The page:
Acer saccharinum
silver maple

Sapindaceae (soapberry family)
Eastern North America, Texas
Acer saccharinum leaves. From Trees of Stanford and Environs, by Ronald Bracewell

The characteristically shaped leaves are about 5 by 5 inches, five-lobed with coarse teeth, and silvery below. The sap, which is not milky, is a source of maple sugar.

A large specimen is at 579 Alvarado Row, on the right next to the fence. The silver maple growing at 733 Mayfield Avenue was planted in 1958 by faculty youngster and future arborist Phil Cannon. Three trees are near Palo Alto’s College Terrace Library, east side of the park.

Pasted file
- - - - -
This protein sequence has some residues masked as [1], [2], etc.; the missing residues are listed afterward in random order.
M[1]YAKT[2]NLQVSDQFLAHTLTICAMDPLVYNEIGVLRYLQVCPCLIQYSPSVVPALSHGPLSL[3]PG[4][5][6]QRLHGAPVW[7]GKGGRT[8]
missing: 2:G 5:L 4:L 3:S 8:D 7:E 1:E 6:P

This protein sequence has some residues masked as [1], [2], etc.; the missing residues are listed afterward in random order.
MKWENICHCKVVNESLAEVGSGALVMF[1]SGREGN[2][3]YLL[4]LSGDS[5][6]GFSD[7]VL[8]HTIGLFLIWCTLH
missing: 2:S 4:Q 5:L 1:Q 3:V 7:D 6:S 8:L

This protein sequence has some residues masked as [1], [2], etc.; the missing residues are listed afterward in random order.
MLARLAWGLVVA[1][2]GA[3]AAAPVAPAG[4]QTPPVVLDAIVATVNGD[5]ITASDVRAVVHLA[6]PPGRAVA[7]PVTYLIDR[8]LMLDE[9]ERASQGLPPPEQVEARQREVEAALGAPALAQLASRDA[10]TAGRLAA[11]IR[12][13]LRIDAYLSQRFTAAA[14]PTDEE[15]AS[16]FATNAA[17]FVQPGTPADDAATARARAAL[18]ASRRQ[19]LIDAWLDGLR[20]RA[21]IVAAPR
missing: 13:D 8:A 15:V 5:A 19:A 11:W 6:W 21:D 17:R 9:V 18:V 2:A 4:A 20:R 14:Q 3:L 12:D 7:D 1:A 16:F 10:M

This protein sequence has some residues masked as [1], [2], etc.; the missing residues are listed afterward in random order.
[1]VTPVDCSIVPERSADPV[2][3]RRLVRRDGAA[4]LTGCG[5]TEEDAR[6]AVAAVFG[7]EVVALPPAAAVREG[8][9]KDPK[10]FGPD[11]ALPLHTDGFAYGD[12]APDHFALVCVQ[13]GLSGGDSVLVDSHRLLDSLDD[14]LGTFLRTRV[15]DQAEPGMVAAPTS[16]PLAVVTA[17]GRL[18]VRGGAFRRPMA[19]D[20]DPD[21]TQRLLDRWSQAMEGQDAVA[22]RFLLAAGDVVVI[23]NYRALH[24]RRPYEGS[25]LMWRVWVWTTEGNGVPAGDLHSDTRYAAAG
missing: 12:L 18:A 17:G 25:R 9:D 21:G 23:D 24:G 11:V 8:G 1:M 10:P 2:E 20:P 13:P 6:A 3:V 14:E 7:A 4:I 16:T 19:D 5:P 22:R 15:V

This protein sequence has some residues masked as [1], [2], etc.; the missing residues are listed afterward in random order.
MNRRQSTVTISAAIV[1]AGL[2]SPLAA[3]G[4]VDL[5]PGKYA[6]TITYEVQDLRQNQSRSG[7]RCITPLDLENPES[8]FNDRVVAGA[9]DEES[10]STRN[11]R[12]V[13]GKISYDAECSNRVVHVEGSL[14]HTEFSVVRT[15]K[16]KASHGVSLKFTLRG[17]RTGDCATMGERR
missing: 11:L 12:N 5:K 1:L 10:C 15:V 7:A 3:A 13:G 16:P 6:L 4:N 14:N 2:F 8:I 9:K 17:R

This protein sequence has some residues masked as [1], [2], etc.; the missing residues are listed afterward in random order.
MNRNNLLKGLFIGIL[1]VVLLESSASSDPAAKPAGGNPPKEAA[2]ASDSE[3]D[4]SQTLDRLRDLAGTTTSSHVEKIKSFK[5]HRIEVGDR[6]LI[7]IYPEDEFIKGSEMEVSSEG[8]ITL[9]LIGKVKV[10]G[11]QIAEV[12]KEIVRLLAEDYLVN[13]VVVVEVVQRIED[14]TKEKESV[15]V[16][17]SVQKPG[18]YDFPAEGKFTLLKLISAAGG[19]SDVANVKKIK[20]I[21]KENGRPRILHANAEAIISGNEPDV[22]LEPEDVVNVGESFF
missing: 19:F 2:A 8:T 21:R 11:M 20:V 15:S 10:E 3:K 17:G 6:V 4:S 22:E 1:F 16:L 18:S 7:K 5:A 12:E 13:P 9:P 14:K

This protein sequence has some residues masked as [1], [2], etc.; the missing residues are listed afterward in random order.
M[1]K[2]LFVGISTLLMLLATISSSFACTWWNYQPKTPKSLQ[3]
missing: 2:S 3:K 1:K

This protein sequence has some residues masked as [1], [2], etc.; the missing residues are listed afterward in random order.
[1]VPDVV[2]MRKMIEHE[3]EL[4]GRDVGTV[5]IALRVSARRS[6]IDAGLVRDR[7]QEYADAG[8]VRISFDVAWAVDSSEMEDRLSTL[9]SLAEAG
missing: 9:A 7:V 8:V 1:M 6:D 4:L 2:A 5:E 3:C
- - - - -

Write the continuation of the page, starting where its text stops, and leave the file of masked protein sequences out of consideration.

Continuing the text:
Name derivation: Acer – Latin for maple; saccharinum – sugary (the sap).

About this Entry: The main text of this entry is from the book Trees of Stanford and Environs, by Ronald Bracewell, published 2005. Family name updated from Aceraceae to Sapindaceae Oct 2017 (SP). A. saccharum note split off into its own entry, light edits (SP, Oct 2018).